UK companies rally to build emergency hospital in just nine days
The UK's first Nightingale Hospital has opened at the ExCeL centre, to treat patients with coronavirus
The first COVID-19 emergency response hospital has opened at the ExCeL conference centre in east London.
The NHS Nightingale Hospital opened on Friday and initially has 500 bed spaces, but will eventually be able to house up to 4,000 patients.
It is the first of a series of similar facilities planned for across the UK in the coming weeks, with others earmarked for the University of the West of England in Bristol and Harrogate Convention Centre.
Manchester Central Complex and Birmingham’s National Exhibition Centre will also open their doors to patients on 12 April.
And, in Wales, 6,000 extra beds are being made available at temporary hospitals in sports and leisure centres, including Cardiff’s Principality Stadium; while, in Scotland, a temporary facility is being built at Glasgow’s Scottish Events Campus, with capacity for 1,000 beds.
Northern Ireland is also taking action, with 230 beds opening at Belfast City Hospital.
The opening of the ExCeL hospital came as the number of people who have died from coronavirus increased by more than 680 in just 24 hours, with the death toll now standing at more than 3,600, and the total number of confirmed cases reaching over 38,000.
The hospital took nine days to be transformed by more than 160 contractors and 200 army engineers working 15-hour shifts
It was officially opened by Prince Charles, who paid tribute to NHS staff via video link from his home on the royal Balmoral estate in Scotland, where he is self isolating after testing positive for COVID-19.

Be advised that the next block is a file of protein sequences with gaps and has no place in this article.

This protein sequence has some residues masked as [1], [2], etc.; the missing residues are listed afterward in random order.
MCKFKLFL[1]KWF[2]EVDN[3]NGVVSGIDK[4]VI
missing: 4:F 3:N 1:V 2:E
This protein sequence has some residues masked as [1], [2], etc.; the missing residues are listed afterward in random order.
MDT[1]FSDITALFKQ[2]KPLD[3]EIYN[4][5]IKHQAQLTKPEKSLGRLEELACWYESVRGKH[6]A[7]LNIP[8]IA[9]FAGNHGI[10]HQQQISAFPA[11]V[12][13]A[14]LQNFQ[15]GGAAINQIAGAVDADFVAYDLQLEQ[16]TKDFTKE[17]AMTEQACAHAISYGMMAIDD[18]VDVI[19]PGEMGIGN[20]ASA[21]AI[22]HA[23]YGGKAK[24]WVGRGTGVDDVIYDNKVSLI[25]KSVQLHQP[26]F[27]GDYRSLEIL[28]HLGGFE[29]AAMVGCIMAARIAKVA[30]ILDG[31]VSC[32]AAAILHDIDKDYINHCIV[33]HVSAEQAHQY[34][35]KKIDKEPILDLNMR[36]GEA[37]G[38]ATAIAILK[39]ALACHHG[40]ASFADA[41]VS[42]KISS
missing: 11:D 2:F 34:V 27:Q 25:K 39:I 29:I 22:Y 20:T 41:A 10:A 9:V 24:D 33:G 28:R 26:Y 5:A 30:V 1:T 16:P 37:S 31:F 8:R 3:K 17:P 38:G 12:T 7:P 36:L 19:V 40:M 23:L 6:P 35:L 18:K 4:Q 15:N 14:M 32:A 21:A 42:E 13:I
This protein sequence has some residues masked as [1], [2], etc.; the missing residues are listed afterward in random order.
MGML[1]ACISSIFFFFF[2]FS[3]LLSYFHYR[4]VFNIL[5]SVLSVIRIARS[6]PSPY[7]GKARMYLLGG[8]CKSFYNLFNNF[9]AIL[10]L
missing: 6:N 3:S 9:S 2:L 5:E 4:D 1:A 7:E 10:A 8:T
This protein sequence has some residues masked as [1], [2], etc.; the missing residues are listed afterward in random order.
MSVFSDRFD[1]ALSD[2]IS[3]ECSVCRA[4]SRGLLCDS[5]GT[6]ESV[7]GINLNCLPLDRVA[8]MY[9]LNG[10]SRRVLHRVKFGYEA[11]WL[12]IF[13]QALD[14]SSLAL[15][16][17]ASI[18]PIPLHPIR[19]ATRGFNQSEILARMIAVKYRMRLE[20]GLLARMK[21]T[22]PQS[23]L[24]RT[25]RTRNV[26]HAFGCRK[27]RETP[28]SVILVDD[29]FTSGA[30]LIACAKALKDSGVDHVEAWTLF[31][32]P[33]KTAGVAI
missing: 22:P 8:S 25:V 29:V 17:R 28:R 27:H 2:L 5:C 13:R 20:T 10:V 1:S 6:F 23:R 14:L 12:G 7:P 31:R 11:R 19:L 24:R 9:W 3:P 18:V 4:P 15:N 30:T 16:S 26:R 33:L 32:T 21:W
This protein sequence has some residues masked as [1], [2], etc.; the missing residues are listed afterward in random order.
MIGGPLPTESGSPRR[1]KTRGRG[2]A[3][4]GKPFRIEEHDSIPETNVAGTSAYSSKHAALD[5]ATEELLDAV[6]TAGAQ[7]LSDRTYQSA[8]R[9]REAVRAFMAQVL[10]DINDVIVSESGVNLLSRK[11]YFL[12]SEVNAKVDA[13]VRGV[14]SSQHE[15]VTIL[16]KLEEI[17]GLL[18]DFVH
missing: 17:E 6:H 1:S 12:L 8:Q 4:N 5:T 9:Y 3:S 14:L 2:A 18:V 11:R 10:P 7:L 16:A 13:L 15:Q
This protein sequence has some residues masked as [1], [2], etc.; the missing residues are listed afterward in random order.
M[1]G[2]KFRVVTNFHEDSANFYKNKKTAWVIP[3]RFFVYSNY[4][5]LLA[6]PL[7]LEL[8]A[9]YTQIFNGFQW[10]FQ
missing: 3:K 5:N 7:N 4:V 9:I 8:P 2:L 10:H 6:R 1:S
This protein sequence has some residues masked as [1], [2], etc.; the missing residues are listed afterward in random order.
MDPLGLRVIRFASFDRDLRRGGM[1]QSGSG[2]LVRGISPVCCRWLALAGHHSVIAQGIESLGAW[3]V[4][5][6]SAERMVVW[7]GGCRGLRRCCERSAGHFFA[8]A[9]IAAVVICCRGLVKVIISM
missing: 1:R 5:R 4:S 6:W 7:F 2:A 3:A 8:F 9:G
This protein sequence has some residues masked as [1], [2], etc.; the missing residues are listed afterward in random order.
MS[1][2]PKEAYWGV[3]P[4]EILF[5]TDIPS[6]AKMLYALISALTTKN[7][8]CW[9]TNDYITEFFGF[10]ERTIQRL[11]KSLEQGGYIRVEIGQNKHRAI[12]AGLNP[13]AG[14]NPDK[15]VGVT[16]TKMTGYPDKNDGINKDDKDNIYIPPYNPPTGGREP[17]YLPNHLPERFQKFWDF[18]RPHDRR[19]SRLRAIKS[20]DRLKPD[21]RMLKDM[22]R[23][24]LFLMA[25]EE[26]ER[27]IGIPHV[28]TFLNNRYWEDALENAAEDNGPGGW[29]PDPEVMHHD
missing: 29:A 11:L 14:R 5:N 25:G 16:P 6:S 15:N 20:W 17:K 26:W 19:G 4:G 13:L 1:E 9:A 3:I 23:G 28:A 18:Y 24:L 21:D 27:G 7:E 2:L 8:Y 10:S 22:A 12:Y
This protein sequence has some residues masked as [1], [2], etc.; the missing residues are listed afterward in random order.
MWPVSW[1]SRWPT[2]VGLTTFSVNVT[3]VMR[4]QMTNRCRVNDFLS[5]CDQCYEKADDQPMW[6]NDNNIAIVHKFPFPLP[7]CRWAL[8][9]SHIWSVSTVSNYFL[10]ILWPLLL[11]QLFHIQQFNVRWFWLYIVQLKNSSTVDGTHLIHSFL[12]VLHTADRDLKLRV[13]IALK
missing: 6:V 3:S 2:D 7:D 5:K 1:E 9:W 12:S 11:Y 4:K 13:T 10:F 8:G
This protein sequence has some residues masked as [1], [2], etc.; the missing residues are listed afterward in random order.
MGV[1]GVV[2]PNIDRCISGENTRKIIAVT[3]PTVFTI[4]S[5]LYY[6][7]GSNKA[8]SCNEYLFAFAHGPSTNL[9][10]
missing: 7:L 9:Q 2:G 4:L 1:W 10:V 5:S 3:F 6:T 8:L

In his speech, he called it ‘a spectacular and almost-unbelievable feat of work’.
“It shows how the impossible could be made possible and how we can achieve the unthinkable through human will and ingenuity,” he added, saying that ‘In this dark time, this place will be a shining light’.
The hospital took nine days to be transformed by more than 160 contractors and 200 army engineers working 15-hour shifts.
It will have 80 wards of 42 beds and is being staffed by 16,000 workers, including student nurses, medical students who have started work early, and former doctors, nurses and other staff who have come out of retirement.
It will care for intensive care patients who have been transferred from other London hospitals.
The work was overseen by main contractor, CFES, working with contractors including Midas Group and architectural practice, BDP.
Arjo supplied beds for the newly-opened Nightingale Hospital at the ExCeL centre in east London
Describing the project as ‘intense and exhausting’, BDP has since drawn up a poster collating the various concepts adopted in order that the information can be disseminated quickly to other groups across the country and overseas.
Arjo UK is among furniture suppliers to the project, having deployed hundreds of its patient beds over recent days.
And Checkit has donated its Tutela medical monitoring system to help protect critical assets from temperature variations, reduce the manual burden on staff, and maintain the highest storage standards in accordance with CQC and HTA requirements.
The firm is now discussing similar deployments at the Manchester and Birmingham facilities.
ISS will provide all cleaning, portering, waste management and other ‘soft FM’ services at the ExCeL.
For the Birmingham hospital, Interserve will lead the construction operation, with an initial 600 beds, rising to 4,000 in total. It will also build a drive-through testing centre.
It is believed that Vinci will construct the Manchester ward, while BAM is working on two emergency wards, though their location is not yet known.
The new hospitals are being procured through the P22 framework, which has been extended for up to 12 months to support the NHS through the COVID-19 pandemic.
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